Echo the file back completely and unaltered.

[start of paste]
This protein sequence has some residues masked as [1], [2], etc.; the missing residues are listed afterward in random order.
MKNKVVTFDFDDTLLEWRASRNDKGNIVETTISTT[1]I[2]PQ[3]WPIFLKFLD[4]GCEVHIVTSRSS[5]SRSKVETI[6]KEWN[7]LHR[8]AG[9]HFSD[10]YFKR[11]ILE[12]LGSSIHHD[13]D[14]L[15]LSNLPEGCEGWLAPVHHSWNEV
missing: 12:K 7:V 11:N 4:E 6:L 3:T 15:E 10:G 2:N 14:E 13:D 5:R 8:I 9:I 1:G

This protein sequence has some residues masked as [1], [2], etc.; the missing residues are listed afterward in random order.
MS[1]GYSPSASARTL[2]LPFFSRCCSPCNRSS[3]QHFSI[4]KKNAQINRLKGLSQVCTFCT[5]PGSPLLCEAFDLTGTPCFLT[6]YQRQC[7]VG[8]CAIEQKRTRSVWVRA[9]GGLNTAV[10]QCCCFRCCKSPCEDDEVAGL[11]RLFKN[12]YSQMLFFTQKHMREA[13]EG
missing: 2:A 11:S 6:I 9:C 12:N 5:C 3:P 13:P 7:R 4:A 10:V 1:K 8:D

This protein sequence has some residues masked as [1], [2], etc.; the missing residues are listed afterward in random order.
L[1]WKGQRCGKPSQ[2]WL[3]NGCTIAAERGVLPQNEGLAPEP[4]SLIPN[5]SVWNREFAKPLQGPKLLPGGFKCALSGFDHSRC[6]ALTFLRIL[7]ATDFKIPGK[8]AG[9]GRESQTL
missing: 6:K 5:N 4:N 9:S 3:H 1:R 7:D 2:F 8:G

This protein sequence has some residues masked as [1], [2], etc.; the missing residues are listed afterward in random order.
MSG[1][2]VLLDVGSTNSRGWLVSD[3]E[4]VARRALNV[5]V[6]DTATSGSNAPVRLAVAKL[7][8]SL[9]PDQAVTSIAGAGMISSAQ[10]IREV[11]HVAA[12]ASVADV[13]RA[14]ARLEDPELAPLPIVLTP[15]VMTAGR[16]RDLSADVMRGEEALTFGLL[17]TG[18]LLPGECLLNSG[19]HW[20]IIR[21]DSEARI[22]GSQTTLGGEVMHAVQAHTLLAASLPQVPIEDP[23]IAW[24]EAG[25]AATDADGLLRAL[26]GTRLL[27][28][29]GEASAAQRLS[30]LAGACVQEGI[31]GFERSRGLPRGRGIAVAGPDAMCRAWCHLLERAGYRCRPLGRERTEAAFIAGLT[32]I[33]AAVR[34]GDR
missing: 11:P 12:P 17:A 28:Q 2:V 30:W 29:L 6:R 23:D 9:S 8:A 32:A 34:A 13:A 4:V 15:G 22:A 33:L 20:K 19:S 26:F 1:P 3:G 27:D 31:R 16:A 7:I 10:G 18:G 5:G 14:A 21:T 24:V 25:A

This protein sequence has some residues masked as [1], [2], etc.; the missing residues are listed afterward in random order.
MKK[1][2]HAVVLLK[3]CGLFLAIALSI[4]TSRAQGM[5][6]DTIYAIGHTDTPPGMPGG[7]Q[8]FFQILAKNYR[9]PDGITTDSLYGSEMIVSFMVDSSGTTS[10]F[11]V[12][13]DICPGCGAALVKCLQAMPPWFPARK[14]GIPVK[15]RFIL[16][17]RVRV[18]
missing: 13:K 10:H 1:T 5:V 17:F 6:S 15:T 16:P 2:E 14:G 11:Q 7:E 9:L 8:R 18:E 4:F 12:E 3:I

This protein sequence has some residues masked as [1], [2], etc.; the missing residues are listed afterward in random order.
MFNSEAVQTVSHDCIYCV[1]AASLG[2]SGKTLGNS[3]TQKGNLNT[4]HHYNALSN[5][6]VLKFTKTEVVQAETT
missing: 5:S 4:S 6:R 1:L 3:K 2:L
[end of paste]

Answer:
This protein sequence has some residues masked as [1], [2], etc.; the missing residues are listed afterward in random order.
MKNKVVTFDFDDTLLEWRASRNDKGNIVETTISTT[1]I[2]PQ[3]WPIFLKFLD[4]GCEVHIVTSRSS[5]SRSKVETI[6]KEWN[7]LHR[8]AG[9]HFSD[10]YFKR[11]ILE[12]LGSSIHHD[13]D[14]L[15]LSNLPEGCEGWLAPVHHSWNEV
missing: 12:K 7:V 11:N 4:E 6:L 3:T 15:E 10:G 2:N 14:E 13:D 5:R 8:I 9:I 1:G

This protein sequence has some residues masked as [1], [2], etc.; the missing residues are listed afterward in random order.
MS[1]GYSPSASARTL[2]LPFFSRCCSPCNRSS[3]QHFSI[4]KKNAQINRLKGLSQVCTFCT[5]PGSPLLCEAFDLTGTPCFLT[6]YQRQC[7]VG[8]CAIEQKRTRSVWVRA[9]GGLNTAV[10]QCCCFRCCKSPCEDDEVAGL[11]RLFKN[12]YSQMLFFTQKHMREA[13]EG
missing: 2:A 11:S 6:I 9:C 12:N 5:C 3:P 13:P 7:R 4:A 10:V 1:K 8:D

This protein sequence has some residues masked as [1], [2], etc.; the missing residues are listed afterward in random order.
L[1]WKGQRCGKPSQ[2]WL[3]NGCTIAAERGVLPQNEGLAPEP[4]SLIPN[5]SVWNREFAKPLQGPKLLPGGFKCALSGFDHSRC[6]ALTFLRIL[7]ATDFKIPGK[8]AG[9]GRESQTL
missing: 6:K 5:N 4:N 9:S 3:H 1:R 7:D 2:F 8:G

This protein sequence has some residues masked as [1], [2], etc.; the missing residues are listed afterward in random order.
MSG[1][2]VLLDVGSTNSRGWLVSD[3]E[4]VARRALNV[5]V[6]DTATSGSNAPVRLAVAKL[7][8]SL[9]PDQAVTSIAGAGMISSAQ[10]IREV[11]HVAA[12]ASVADV[13]RA[14]ARLEDPELAPLPIVLTP[15]VMTAGR[16]RDLSADVMRGEEALTFGLL[17]TG[18]LLPGECLLNSG[19]HW[20]IIR[21]DSEARI[22]GSQTTLGGEVMHAVQAHTLLAASLPQVPIEDP[23]IAW[24]EAG[25]AATDADGLLRAL[26]GTRLL[27][28][29]GEASAAQRLS[30]LAGACVQEGI[31]GFERSRGLPRGRGIAVAGPDAMCRAWCHLLERAGYRCRPLGRERTEAAFIAGLT[32]I[33]AAVR[34]GDR
missing: 11:P 12:P 17:A 28:Q 2:V 30:W 29:L 6:R 23:D 9:S 8:A 32:A 34:A 13:A 4:V 15:G 22:A 33:L 20:K 19:S 26:F 1:P 3:G 27:D 31:R 16:A 7:I 10:G 18:G 5:G 14:A 21:T 24:V 25:A

This protein sequence has some residues masked as [1], [2], etc.; the missing residues are listed afterward in random order.
MKK[1][2]HAVVLLK[3]CGLFLAIALSI[4]TSRAQGM[5][6]DTIYAIGHTDTPPGMPGG[7]Q[8]FFQILAKNYR[9]PDGITTDSLYGSEMIVSFMVDSSGTTS[10]F[11]V[12][13]DICPGCGAALVKCLQAMPPWFPARK[14]GIPVK[15]RFIL[16][17]RVRV[18]
missing: 13:K 10:H 1:T 5:V 17:F 6:S 15:T 16:P 2:E 14:G 11:Q 7:E 9:L 8:R 18:E 4:F 12:E 3:I

This protein sequence has some residues masked as [1], [2], etc.; the missing residues are listed afterward in random order.
MFNSEAVQTVSHDCIYCV[1]AASLG[2]SGKTLGNS[3]TQKGNLNT[4]HHYNALSN[5][6]VLKFTKTEVVQAETT
missing: 5:S 4:S 6:R 1:L 3:K 2:L